Faucet filters, like a Pur Filter, clip on to the end of your faucet. This type of water filtration can be a bit unsightly, which is why we sometimes refer to them as “faucet warts” in-house. There are several conditions that can cause faucet filters to fail. First, lead levels in unfiltered incoming water could be higher than what the filter had been tested at in a lab. NSF certified faucet filters are tested at 150 parts per billion. However, lead levels in New York City, Flint, Michigan, Newark, New Jersey have been detected well above 200 parts per billion. Second, the water could be flowing faster than it was rated for, preventing sufficient contact time with filtration media. Finally, their size does not make for significant removal capacity. If your water has a variety of harmful contaminants, the lead-removal capacity can be significantly reduced.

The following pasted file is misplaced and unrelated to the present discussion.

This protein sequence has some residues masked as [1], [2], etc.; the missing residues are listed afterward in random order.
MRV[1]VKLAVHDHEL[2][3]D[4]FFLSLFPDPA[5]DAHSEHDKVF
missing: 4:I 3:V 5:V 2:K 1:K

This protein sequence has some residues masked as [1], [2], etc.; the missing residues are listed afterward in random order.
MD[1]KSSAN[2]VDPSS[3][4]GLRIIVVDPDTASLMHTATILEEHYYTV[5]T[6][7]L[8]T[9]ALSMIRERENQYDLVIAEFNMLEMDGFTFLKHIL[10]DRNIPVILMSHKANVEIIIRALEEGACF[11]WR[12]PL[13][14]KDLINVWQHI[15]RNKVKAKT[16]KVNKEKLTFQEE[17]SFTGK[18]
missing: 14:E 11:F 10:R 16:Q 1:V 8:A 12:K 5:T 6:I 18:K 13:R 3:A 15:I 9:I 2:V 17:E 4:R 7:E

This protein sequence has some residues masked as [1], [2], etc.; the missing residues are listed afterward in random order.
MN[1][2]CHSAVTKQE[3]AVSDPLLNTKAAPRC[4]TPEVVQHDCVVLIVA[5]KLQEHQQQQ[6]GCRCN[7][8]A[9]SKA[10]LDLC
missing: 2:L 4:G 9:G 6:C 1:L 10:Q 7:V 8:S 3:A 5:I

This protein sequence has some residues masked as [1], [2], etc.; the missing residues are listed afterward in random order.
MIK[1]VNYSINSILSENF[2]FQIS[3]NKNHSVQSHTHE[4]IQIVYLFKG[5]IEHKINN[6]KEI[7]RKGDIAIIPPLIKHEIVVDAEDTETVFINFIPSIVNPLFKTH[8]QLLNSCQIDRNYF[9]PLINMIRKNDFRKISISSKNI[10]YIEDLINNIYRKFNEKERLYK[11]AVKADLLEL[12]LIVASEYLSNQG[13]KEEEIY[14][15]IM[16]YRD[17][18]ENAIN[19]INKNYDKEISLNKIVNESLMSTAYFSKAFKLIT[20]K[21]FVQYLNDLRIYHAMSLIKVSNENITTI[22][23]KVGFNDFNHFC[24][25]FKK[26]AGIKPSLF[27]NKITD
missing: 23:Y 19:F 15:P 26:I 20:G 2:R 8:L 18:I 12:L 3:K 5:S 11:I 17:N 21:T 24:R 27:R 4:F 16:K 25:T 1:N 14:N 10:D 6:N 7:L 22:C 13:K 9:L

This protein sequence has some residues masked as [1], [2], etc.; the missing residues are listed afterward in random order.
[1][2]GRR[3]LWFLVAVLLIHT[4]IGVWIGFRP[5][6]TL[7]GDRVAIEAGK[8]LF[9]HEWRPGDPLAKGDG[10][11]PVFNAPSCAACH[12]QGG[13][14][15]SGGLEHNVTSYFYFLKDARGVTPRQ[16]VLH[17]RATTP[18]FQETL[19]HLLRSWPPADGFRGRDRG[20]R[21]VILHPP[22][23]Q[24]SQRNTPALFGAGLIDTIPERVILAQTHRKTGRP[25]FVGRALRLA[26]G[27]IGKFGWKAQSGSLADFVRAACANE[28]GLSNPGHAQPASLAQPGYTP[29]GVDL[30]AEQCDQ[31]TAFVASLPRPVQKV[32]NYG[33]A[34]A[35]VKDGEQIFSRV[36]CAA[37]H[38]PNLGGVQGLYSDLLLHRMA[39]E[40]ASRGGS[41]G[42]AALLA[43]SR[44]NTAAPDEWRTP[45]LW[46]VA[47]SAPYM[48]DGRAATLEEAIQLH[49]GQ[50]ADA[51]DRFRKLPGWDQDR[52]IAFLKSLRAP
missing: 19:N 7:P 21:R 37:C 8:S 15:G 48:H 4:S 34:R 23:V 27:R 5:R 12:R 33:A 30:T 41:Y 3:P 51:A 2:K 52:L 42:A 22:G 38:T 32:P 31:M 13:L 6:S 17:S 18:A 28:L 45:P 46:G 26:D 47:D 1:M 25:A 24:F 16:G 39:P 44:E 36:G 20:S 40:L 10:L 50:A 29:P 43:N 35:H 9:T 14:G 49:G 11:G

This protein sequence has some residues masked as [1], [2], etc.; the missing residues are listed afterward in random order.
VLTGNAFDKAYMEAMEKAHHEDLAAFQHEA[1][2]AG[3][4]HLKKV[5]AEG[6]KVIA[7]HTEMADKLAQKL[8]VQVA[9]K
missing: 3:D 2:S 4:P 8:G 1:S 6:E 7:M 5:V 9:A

Case Study: Newark, New Jersey distributed Pur end-of-faucet filters to residents during the summer of 2019 after the city discovered that it was in exceedance of the federal Action Level. The filters provided by Newark city officials did not remove lead. Click here to learn more.